Source: Wikimedia Commons
"With two thirds of the worlds rivers now known to be polluted with unsafe levels of antibiotics, discussions on AMR should be addressing this issue. Alongside antibiotic stewardship and infection control we need to see regulation regarding emissions into our rivers. Many of the resistant genes we see in human pathogens originate from environmental bacteria, suggesting that environmental pollution can drive the evolution of resistance, avoidably accelerating AMR", says Professor William Gaze, a microbial ecologist who studies antimicrobial resistance at the University of Exeter in the UK.
Report • Fighting infections
Multidrug-resistant organisms (MDRO) are keeping infection specialists worldwide on their toes. One of these specialists travelled all the way from Leipzig to India to gain insights in one of the sources of the problem.
A Netherlands-based, global manufacturer of antibiotics, Centrient Pharmaceuticals who are welcoming WHO experts and international delegates from the ministerial meeting at their sustainable production facility today, hope the visit and the ministerial meeting will raise awareness of the issue and help drive ministerial support for cleaner and more sustainable production of antibiotics. "We aim to highlight to ministers that sustainable production is achievable and needs to be recognised as one of the three principles in the fight against AMR", commented Karl Rotthier, CEO, Centrient Pharmaceuticals.
The three principles in the fight against AMR:
- TAKE antibiotics only when needed and exactly as prescribed (by patients)
- MAKE antibiotics in a sustainable way by adopting emission targets (by manufacturers)
- BUY antibiotics only from responsible sources to ensure a clean supply chain (by procurers)
We hope that the WHO meeting will result in closer scrutiny of the environmental impact of some outdated production processes by governments, policy makers and purchasersKarl Rotthier
There are several potential sources of antibiotics in the environment including from patient (human and animal) use and excretion, agricultural use and run-off and from the processes used to manufacture antibiotics.
Research published last month showed that in a study of 711 rivers and waterways in 72 countries around the world, 65% had antibiotics present. The drugs find their way into rivers primarily via human and animal waste but also from some drug manufacturing facilities. Concentration levels vary wildly from the Danube in Austria where antibiotics were found to be four times the safe levels to Bangladesh, where waterways were discovered with 300 times the safe levels.
During the process of antibiotic production and the production of ingredients required to make antibiotics, wastewater is created which if not treated leads to residual antibiotics entering the environment. In turn, this allows bacteria to become resistant, exacerbating the issue of AMR and accelerating the decline of the drugs' usefulness. Inadequate waste management at antibiotic manufacturing facilities is unsustainable and a contributor to the growing AMR crisis, there is currently no major focus on the issue in the WHO Global AMR Action Plan.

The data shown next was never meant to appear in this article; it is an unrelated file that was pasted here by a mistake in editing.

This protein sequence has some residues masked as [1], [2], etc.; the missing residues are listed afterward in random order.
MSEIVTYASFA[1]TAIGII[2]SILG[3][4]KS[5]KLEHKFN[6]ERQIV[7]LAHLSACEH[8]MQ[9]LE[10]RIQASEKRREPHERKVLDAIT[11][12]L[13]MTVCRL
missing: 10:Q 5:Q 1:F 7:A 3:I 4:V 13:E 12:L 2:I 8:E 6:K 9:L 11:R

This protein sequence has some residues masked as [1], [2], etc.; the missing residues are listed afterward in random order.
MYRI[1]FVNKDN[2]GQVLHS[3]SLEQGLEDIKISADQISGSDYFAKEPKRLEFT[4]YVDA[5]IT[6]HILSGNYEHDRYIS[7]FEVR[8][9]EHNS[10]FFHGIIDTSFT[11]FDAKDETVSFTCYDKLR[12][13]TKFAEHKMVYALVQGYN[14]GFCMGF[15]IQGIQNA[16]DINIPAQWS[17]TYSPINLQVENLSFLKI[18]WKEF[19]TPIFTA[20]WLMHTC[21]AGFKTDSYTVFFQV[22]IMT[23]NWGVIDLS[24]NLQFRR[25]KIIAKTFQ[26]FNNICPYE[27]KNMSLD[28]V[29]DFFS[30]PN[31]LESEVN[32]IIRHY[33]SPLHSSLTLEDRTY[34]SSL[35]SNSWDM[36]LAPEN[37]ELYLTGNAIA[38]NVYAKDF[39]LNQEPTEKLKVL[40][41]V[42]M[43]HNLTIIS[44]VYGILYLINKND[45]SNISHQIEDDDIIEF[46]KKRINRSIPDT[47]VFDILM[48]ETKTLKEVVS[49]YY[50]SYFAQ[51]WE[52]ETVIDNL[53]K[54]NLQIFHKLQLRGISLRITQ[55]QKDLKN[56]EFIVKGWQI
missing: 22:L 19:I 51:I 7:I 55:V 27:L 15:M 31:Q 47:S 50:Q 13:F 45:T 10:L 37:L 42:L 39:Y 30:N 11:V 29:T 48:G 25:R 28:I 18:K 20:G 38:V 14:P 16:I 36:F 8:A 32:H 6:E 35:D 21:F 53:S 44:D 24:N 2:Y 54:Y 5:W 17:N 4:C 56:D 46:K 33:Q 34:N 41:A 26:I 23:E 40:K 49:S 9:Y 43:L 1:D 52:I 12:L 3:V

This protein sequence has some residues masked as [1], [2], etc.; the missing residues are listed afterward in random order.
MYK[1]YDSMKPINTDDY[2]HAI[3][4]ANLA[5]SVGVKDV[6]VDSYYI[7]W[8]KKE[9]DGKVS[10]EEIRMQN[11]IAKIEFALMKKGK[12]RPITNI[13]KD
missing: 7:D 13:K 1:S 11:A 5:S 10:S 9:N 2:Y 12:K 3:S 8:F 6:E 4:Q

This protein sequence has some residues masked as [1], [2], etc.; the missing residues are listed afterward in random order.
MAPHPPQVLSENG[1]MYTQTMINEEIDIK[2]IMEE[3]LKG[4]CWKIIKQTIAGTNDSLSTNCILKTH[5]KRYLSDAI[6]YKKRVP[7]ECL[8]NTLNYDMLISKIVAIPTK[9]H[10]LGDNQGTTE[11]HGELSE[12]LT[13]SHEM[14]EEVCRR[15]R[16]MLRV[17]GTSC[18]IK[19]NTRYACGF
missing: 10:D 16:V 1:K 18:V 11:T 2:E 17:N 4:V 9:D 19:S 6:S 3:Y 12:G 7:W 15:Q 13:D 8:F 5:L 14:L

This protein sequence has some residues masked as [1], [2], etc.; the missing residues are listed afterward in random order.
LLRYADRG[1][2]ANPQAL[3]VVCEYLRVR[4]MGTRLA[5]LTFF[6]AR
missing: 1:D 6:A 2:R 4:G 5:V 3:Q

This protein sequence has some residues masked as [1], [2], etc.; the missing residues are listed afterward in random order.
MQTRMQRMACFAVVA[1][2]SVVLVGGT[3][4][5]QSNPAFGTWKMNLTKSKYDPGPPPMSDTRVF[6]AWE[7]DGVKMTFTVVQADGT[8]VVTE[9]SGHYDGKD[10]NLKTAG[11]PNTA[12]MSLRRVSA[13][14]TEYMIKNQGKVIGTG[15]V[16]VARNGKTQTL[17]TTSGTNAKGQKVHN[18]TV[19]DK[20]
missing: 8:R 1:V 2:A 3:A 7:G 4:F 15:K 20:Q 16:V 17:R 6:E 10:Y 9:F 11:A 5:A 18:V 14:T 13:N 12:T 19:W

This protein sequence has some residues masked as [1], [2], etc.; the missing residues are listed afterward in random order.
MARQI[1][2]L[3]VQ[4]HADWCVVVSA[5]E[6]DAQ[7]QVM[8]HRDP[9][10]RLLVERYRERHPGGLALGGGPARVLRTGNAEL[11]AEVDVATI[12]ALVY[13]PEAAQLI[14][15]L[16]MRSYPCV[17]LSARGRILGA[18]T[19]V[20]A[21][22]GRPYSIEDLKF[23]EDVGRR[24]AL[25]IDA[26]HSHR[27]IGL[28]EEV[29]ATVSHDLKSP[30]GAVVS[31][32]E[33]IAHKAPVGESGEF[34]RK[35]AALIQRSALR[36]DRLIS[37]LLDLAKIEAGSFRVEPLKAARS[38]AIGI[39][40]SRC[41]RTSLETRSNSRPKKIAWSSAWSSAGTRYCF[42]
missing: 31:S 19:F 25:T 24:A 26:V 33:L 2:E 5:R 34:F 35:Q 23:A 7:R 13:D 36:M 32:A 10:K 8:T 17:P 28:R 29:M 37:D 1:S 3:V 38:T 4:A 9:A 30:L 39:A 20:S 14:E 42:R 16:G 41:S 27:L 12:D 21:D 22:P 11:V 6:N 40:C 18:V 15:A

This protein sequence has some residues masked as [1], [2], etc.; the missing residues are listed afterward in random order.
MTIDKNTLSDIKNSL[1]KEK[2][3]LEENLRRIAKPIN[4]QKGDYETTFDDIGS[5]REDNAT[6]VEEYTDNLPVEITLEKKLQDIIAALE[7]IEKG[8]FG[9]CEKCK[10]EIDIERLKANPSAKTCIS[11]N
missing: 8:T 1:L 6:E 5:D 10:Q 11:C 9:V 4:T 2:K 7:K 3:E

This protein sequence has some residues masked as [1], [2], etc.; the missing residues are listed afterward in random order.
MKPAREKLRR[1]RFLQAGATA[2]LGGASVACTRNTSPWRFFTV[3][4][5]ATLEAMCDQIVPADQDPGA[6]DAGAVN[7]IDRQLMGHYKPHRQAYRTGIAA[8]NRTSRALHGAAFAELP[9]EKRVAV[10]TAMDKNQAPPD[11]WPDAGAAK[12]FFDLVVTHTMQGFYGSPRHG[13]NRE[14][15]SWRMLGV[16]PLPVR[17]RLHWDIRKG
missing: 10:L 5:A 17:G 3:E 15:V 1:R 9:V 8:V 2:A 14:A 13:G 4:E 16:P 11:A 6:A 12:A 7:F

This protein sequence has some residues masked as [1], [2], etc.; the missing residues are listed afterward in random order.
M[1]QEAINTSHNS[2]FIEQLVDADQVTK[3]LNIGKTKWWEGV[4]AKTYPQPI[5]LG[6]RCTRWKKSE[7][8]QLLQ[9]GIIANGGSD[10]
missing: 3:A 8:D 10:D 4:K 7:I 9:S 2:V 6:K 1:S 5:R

A recent report by the Access to Medicine Foundation highlighted that 15 of the largest pharmaceutical manufacturers have some form of an environmental risk-management strategy that aims to minimise impact of antibiotics discharged from manufacturing processes. However, only 8 companies have already set limits on antibiotic discharge in wastewaters. Moreover, globally, there is still a huge disparity in the concentration of antibiotics found in waste effluent. In a bid to reduce this disparity, the AMR Industry Alliance, one of the largest private sector coalitions set up to provide sustainable solutions to curb antimicrobial resistance, has published a manufacturing framework for antibiotic production which describes environmental management practices necessary to ensure good environmental control at manufacturing sites. Additionally, the Alliance has published a ground-breaking "safe" list of discharge targets to help guide environmental risk assessments for the manufacture of antibiotics
'The industry is making good progress in terms of reducing waste and we hope that the WHO meeting will result in closer scrutiny of the environmental impact of some outdated production processes by governments, policy makers and purchasers resulting in the production, purchase and use of sustainably produced antibiotics" adds Karl Rotthier.
Source: Centrient Pharmaceuticals